When a person buys or sells property, they encounter many legal terms and phrases. They may not know what the different terms mean, which is why they work with an attorney as the process moves forward. One term that will come up during the sale or purchase is the word deed. What is a deed, and why is the deed so important?
What is a Deed?
A deed of conveyance is nothing more than a signed, sealed, and delivered document transferred from the seller to the buyer at the close of a real estate transaction. This conveys the interest in real estate from one party to another. Most people associate real estate with land or property. However, the deed may also convey interest in other items, such as roads.
What Must a Deed Include to Be Legal?
To be considered a legal document, the deed must meet certain requirements. First, it must outline an agreement in writing, rather than establishing a verbal agreement. There is no specific form that parties must use, so long as the parties write the information.
The individual transferring the property must have the legal capacity to do so, while the person receiving the property must be legally able to accept it. Each party must be described in this document. This is necessary, as only those named on the document legally own the property.
In addition, the document must contain a complete description of the property. This includes any portion of the property subject to an easement or reservation. Other parties should be able to find and identify this parcel of land from the description provided.
To be legal in a court of law, the document must contain operative words of conveyance. The seller or sellers must sign it and deliver it to the buyer or someone acting on their behalf. In addition, the buyer must accept this deed. Most do, but there are cases where a buyer may refuse the deed.
Types of Deeds
There are several types of deeds. Besides being an official or private deed, officials may classify this document in other ways. All parties to the agreement must understand what they are signing before completing the transaction.
Official deeds are those executed as part of a court or legal proceeding. This type of deed isn’t as common as private deeds. A private deed is one between individuals and business entities. Besides knowing whether a document is an official or private deed, both parties must know what type of deed they need for the transaction.
General Warranty Deeds
A seller provides a buyer with a general warranty deed to show there are no claims or liens against the property involved in the transaction. If any claims, liens, or encumbrances come to light, they become the responsibility of the seller. The seller then must compensate the buyer. This provides the buyer with the highest level of protection.
Most general warranty deeds come with certain covenants. This includes a covenant of seisin, which means the seller declares they own the property and can sell it, and the covenant against encumbrances, which states the seller warrants there are no liens or encumbrances on the property being transferred. The document creator may also include other covenants in this deed.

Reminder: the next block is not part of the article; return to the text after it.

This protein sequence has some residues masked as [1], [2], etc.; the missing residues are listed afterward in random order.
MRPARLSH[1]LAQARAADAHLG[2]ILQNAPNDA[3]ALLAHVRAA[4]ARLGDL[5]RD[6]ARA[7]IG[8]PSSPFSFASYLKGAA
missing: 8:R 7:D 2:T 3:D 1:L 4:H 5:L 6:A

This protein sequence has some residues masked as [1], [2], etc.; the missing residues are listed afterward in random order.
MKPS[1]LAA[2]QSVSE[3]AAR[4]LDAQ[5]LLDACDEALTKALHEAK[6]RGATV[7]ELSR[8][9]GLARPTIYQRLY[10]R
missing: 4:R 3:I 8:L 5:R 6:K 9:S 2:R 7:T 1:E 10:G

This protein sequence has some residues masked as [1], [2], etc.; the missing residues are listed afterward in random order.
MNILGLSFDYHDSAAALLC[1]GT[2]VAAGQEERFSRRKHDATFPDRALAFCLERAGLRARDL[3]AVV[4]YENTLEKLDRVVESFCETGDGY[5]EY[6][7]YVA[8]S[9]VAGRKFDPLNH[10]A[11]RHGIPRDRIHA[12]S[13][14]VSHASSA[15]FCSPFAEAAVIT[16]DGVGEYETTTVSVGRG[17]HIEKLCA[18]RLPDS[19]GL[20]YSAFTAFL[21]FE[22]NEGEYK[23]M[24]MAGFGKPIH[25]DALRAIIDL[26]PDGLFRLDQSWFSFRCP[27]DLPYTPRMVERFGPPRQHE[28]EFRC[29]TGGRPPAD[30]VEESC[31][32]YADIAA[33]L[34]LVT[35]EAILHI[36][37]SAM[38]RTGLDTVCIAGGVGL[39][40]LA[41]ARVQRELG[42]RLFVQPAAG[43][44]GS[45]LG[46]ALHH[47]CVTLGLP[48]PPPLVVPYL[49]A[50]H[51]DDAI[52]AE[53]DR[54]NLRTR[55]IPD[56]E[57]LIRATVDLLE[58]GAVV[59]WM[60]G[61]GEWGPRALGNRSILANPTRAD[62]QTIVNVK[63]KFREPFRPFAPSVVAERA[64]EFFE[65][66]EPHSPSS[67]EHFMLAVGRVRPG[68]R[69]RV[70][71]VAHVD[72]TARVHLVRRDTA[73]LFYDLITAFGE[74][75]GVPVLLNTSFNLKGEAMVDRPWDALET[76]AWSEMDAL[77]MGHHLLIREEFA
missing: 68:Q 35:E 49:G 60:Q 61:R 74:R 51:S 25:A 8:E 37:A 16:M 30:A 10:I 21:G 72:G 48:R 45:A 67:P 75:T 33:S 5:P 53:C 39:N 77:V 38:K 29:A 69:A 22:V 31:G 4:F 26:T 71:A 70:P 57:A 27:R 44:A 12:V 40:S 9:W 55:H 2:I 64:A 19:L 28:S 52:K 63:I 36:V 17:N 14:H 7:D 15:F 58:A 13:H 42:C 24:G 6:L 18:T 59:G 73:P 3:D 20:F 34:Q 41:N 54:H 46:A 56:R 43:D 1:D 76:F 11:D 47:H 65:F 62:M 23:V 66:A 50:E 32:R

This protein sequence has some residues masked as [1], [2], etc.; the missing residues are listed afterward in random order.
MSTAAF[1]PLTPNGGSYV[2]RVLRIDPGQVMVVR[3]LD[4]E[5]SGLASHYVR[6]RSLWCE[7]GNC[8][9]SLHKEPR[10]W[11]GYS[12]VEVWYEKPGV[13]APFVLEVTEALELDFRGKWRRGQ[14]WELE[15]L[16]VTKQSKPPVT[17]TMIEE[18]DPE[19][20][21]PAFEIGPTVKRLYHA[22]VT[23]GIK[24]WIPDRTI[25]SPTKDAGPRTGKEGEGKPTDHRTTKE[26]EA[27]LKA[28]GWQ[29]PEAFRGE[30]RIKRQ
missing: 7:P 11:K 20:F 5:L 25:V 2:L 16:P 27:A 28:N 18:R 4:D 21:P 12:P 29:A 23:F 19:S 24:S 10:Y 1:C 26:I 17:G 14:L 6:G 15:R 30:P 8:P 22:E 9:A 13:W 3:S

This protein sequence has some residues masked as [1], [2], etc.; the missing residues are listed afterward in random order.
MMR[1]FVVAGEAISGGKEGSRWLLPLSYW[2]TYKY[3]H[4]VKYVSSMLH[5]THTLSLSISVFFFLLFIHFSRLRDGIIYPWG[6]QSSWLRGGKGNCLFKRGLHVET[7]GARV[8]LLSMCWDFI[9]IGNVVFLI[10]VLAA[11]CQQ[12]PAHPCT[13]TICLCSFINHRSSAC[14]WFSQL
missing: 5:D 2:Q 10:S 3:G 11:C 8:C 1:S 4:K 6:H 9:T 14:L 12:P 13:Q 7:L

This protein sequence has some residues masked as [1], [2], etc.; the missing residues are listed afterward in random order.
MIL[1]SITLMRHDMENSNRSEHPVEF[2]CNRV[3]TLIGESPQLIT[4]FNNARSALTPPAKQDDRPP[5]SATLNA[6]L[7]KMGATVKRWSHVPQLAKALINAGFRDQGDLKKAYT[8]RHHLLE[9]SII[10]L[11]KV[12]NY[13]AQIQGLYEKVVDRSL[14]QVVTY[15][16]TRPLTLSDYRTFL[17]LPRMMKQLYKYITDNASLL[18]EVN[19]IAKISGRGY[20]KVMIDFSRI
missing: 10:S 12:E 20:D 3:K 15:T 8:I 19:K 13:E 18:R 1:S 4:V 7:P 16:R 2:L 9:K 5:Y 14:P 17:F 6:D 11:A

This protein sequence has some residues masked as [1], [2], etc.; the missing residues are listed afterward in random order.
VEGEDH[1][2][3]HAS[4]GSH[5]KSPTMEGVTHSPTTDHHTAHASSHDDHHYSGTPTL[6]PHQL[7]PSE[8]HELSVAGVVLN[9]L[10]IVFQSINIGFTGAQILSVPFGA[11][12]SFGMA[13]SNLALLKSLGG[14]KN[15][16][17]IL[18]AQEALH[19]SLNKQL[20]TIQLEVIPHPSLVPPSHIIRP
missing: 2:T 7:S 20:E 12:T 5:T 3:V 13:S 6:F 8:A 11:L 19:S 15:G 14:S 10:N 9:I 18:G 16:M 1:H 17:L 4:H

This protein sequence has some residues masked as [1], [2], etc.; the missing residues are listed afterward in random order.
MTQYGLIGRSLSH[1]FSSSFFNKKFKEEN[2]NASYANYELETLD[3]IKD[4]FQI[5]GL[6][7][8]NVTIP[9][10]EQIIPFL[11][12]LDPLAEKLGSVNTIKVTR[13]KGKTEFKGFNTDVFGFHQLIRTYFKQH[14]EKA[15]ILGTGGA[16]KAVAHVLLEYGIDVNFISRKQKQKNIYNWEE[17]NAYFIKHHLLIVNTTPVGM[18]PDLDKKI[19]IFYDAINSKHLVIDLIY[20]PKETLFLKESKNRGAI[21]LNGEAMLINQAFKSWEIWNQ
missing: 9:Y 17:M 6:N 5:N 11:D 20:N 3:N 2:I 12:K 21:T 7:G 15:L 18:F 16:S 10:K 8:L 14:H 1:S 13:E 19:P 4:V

Special Warranty Deeds
A special warranty deed differs from a general warranty deed in that the seller declares they received title to the property as is. While holding that title, they did nothing to create a defect. In this situation, the seller becomes liable for actions taken while they owned the property. Anything that happened prior to their ownership becomes the responsibility of the buyer. This type of deed is more commonly seen in commercial property transactions.
Quitclaim deeds provide the buyer with the least amount of protection. Often referred to as a non-warranty deed, this document transfers whatever interest the seller has in the property to the buyer, but there is no guarantee the seller has any interest in the property. The seller makes no warranties or promises regarding the title quality. When the title is good, the deed works as a general warranty deed. If there are problems with the title, however, the buyer rectifies them.
Additional Types of Deeds
There are several other types of deeds parties may use during a property transfer. This includes an administrator’s deed, an executor’s deed, tax deeds, a sheriff’s deed, and a deed in lieu of foreclosure. Work with an attorney to determine which deed the parties need for a real estate transaction to ensure problems don’t arise in the future.
A deed is a written document used to transfer ownership of real estate from one party to another. It is used to convey the title and provide proof of ownership. All parties involved in the transaction must understand the deeds available to ensure they use the right document. This protects each party from liens, encumbrances, and other legal problems in the future.
How Does a Deed Differ From a Title?
People often use the terms deed and title interchangeably when talking about a real estate transaction. However, there are key differences between the two that every party to a transaction should know of. A deed is a physical document that transfers ownership from the seller to the buyer. The parties or individuals working on their behalf publicly record this document upon completion of the transaction.
A title, in contrast, is a concept. It shows the owner has legal rights to the real estate. A title is not a physical document, although many people believe it is. If there is any doubt regarding what a person is referring to when they use either of these terms, have everything clarified before moving forward with the transaction.
When one or more parties need help with choosing and creating a deed, work with an experienced attorney. Many people turn to Steltzner Law, a real estate law firm in Rock Hill, SC. Doing so ensures the transaction moves smoothly and all parties receive the highest level of protection. The attorneys will be happy to help with this real estate matter.